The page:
So, I'd make sure the strings are worn in, the pickup heights are the same, and that any alleged differences between the two can't be wiped out just by tweaking an EQ knob....
    Marko 1, mcnach, OldShark and 3 others like this.
  9. Killing Floor

    Killing Floor Supporting Member

    Feb 7, 2020
    Austin, TX
    Aside from the pickups the newer set of strings are going be brighter. Also isn’t the P5 through body strung?
    MrClassicMetal likes this.
  10. They call it psychoacoustics because you'll go psycho trying to get it perfect ;)

    IMO - brand new strings vs some more used strings is probably most of it.
    Last edited: Nov 28, 2022
    mcnach and MrClassicMetal like this.
  11. Eddie Jones

    Eddie Jones

    Sep 18, 2019
    Sylacauga AL
    New TI Flats sound zingy at first. If they are new, they should mellow a little
  12. JeffTCS

    JeffTCS Supporting Member

    Aug 13, 2021
    Why have two different basses if you want them both to sound the same? Different basses sound different, that's kind of the point.
    ADHD librarian, bpc, Marko 1 and 9 others like this.
  13. red_rhino

    red_rhino Currently on Double Secret Probation Gold Supporting Member

    This. You can only generalize about the tone of any given wood type. There are too many variables, and too many overlapping qualities, to make definitive predictions or statements. (And no, I don’t care how many times people post YouTube videos of someone anchoring guitar strings between C clamps on a workbench and claiming that wood has no impact on tone.)
    bass12, TyBo, HolmeBass and 4 others like this.
  14. 2thAche


    Sep 22, 2018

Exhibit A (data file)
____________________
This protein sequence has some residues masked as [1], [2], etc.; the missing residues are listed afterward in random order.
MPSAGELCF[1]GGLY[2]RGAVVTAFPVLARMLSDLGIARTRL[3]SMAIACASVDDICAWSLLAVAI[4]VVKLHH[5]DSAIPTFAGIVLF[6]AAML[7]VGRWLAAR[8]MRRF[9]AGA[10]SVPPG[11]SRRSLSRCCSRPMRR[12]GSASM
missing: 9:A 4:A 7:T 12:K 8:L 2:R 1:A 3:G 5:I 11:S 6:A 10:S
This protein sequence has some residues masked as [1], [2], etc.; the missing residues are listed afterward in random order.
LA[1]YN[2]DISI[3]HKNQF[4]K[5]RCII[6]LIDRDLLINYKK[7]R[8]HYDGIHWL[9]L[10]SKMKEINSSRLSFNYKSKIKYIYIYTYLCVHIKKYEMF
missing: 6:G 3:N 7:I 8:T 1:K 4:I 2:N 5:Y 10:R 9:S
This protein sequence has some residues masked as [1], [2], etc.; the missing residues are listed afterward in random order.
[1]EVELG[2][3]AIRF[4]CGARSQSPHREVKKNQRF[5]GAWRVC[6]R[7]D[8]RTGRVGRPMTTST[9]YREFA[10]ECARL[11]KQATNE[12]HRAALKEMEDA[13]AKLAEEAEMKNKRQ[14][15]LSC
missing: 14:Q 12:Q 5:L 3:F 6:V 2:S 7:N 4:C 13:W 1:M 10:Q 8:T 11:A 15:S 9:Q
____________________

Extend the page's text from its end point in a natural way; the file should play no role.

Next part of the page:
Link to the vid where the guy proves that tonal differences are all pickups and electronics?
    Artorious Rex likes this.
  15. Chrisk-K


    Jan 20, 2010
    Scottsdale, AZ
    That is not relevant because unlike your ears, pickups don’t pick up sound waves. The tonal difference between your two basses is mostly due to different pickups.
    ROOTSnFIFTHS, SunByrne and sotua like this.
  16. thewildest


    May 25, 2011
    Florida, USA
    It is a difficult case when two similar basses sound different to one person.

    The one mystery that has not been solved yet is why one bass sounds different to two different people.
  17. arbiterusa


    Sep 24, 2015
    To any audience, there is no difference between the tone of your basses, or for that matter between your sound and mine.
    SakuBass, Jackcrow, Snert and 2 others like this.
  18. marchone

    marchone Since 1951 Supporting Member

    Nov 30, 2009
    IamGroot likes this.
  19. micguy


    May 17, 2011
    What video did that? If you're talking about the video where the guy "proved" tonewood wasn't a thing by attaching strings to 2 WOOD benches, and saying, "it still sounds like a guitar", well..... to prove that the tonal differences are all in the pickups and electronics, you need to remove all the other variables, and I haven't seen anyone do a controlled experiment that does that.

    I'm a Scientist (My degree is in Acoustical Physics, so it's relevant here), and I hate it when people do an uncontrolled, unscientific test, and their confirmation bias makes them think they've proven their assertion.
    oaklandthumb, bass12, Marko 1 and 8 others like this.
  20. Gorilla Monsoon

    Gorilla Monsoon Magician...Can turn a car into a driveway... Supporting Member

    Aug 27, 2022
    The Swamp
    I’ve kept a trash bag with a dozen sets of strings, easy, looking for the right sound. Never threw a set away except for the Tomastik Jazz flats. Hands down, the least consistent worst sounding most expensive set of strings I bought for years. $87 in the ‘90’s, for a set of four. Not one string sounded like another.